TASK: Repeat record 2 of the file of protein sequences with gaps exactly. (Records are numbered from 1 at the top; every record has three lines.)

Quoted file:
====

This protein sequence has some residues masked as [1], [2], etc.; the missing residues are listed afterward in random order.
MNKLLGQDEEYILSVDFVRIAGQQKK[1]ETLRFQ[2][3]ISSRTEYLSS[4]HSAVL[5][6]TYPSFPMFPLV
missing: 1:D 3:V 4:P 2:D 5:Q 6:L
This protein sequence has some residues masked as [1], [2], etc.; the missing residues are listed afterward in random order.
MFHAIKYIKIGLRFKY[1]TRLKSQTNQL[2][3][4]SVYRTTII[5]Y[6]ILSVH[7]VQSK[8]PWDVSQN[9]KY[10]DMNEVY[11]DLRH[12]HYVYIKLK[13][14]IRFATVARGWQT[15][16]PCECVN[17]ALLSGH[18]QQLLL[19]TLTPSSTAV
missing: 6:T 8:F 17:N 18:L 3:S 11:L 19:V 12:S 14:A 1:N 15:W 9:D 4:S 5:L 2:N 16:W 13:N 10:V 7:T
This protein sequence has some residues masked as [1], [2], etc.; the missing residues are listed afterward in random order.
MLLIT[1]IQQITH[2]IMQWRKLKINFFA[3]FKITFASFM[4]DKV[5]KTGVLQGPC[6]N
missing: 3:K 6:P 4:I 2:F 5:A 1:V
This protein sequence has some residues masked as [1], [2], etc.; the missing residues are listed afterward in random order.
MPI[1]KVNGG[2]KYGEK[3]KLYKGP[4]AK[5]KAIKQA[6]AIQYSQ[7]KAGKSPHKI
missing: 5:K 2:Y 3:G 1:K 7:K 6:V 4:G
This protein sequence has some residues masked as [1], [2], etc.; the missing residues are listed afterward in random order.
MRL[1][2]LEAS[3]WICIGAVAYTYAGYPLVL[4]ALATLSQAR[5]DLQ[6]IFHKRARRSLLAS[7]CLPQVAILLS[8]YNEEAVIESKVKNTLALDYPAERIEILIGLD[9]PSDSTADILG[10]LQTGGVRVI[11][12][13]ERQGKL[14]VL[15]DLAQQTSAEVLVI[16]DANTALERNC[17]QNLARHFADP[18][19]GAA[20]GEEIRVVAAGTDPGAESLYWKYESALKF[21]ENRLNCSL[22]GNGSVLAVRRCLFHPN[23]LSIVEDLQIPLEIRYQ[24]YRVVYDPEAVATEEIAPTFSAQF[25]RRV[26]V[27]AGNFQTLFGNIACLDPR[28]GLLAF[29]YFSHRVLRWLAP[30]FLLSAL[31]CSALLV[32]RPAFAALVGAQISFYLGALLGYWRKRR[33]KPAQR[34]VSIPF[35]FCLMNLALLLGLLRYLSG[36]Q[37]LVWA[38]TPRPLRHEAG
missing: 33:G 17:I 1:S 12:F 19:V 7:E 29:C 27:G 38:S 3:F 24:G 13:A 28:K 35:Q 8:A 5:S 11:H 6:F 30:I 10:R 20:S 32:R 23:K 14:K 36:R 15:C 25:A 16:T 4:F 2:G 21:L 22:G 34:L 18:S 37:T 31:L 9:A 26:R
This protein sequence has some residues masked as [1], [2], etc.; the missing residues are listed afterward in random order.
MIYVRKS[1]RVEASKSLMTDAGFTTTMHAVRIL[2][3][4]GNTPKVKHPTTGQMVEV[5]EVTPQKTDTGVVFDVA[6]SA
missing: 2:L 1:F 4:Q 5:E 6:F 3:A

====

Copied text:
This protein sequence has some residues masked as [1], [2], etc.; the missing residues are listed afterward in random order.
MFHAIKYIKIGLRFKY[1]TRLKSQTNQL[2][3][4]SVYRTTII[5]Y[6]ILSVH[7]VQSK[8]PWDVSQN[9]KY[10]DMNEVY[11]DLRH[12]HYVYIKLK[13][14]IRFATVARGWQT[15][16]PCECVN[17]ALLSGH[18]QQLLL[19]TLTPSSTAV
missing: 6:T 8:F 17:N 18:L 3:S 11:L 19:V 12:S 14:A 1:N 15:W 9:D 4:S 5:L 2:N 16:W 13:N 10:V 7:T